Monday, July 25, 2011

Magic and Aether

The following is a short bit of flavor that may (or may not) explain how magic works in my home-brew fantasy world of Terren. It's based on stuff I wrote here.

The Elements
The material world is comprised of five elements. The first four, called the corporeal or lower elements, are earth, air, fire, and water. These elements, combined in various pairings and ratios, are the building blocks that make up everything in the physical world. The fifth element, called aether, is sometimes known as the celestial or higher element.
Aether, like air, is invisible and largely intangible. It does not exist on its own, but instead can be found within other things. A man's body is made of flesh (earth), blood (air), bile (fire), and phlegm (water); his soul is made of aether. Without the soul, the body is just an empty husk. Therefore, aether is the spark of life.

Tied closely with the concept of aether is an invisible energy scholars call mana. In simplest terms, mana is a kind of diluted aether, distilled from the universe and drawn inside a mortal being through ritual or divine will. Once gathered, mana allows a person with the proper training to exert his will upon the world around him, casting spells that can alter the laws of reality. Thus, a wizard can cause the air to burn (fireball) or a priest can mend a deadly wound (heal).

Mortals are not gods, however, and no living man can freely alter reality via nothing but his strength of will. Magic requires specific formula, rare materials, or the intervention of divine beings.

Arcane Magic
Arcane magic is the spellcraft of the magic-user class. This sort of spell-casting relies on complex rituals that, if completed correctly, allow a caster to draw mana from the world around him and store it within himself. He does this by meditating on a written spell, letting the strange runes and magical diagrams open a metaphysical conduit between his mind and the aether. Once the ritual is complete, the spells remain within the magic-user's mind until he casts them. Once cast, the mana tied to a particular spell leaves the magic-user. In order to cast that spell again, he must rest and then repeat the preparation ritual.

A mortal can only control so much arcane power, limited mainly by his intellect and experience. Regardless of his power, a magic-user must still consult a written work in order to prepare is spells. This is partially because of the complex nature of the spells themselves, but there is another, metaphysical reason; the act of writing a spell on paper, using special runes and magical symbols, focuses the mana and makes it possible for the spell-caster to channel the proper energy.

Armor, especially metal armor, interferes with a magic-user's ability to harness mana and hinders his ability to perform the intricate gestures most spells require. Thus, magic-users prefer to wear light, loose-fitting garments and shun heavy armor.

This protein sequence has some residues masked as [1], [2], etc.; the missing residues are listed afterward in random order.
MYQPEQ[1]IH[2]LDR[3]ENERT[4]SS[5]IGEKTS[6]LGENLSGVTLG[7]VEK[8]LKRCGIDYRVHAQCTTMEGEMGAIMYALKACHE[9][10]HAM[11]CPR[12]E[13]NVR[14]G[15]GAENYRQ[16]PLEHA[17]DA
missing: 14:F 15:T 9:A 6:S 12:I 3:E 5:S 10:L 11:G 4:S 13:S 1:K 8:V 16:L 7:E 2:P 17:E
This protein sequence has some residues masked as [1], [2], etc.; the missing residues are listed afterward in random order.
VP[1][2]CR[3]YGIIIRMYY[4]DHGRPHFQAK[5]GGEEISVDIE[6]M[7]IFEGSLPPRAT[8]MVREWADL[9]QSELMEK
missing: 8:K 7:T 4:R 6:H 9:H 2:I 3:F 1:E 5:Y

Divine Magic
Divine magic draws mana not from the world, but from the power of a god, demi-god, or other immortal being. However, a cleric's spells do not require the active consent of a deity. Indeed, even priests who have strayed from the tenets of their faith can cast spells. Perhaps the amount of mana a single mortal can channel is too small for a god to notice, or maybe a cleric takes power from his god indirectly, as a plant gathers energy from the sun. Whatever the reason, the ability to cast spells is not an indication of a person's piety, although some clerics would like the world to believe otherwise.

Cleric spells are simpler to cast than arcane spells. They are usually short prayers that invoke the name of a god or potent spirit to achieve a desired effect. The exact wording of a given spell is not precise and often varies between faiths and sometimes even between castings. Since the prayers are not complex and come from a higher power, clerics do not need to write their spells down or use a spellbook in order to prepare them. Instead, the cleric simply prays to his god and meditates on whatever spells he wants to cast. This act, bolstered by faith, channels divine power through the cleric's mortal body and gives him the necessary mana.

Faith alone, however, is not enough to wield divine magic. Before he can cast any spells, a cleric must be undergo a ritual called ordination. The ritual's details vary depending on the cleric's religion, but all require a blessing and ceremony conducted by someone who can already cast divine spells. Most religions have strict requirements that a prospective cleric must meet before he can undergo the necessary ritual. Once ordained, however, the cleric will have a permanent connection to the divine that grants him the ability to cast cleric spells. This ability can be taken away, should the cleric's order decide he is unworthy of the ability, but excommunications are rare. Also, a deity can always deny spells to a follower, although this is also very rare.

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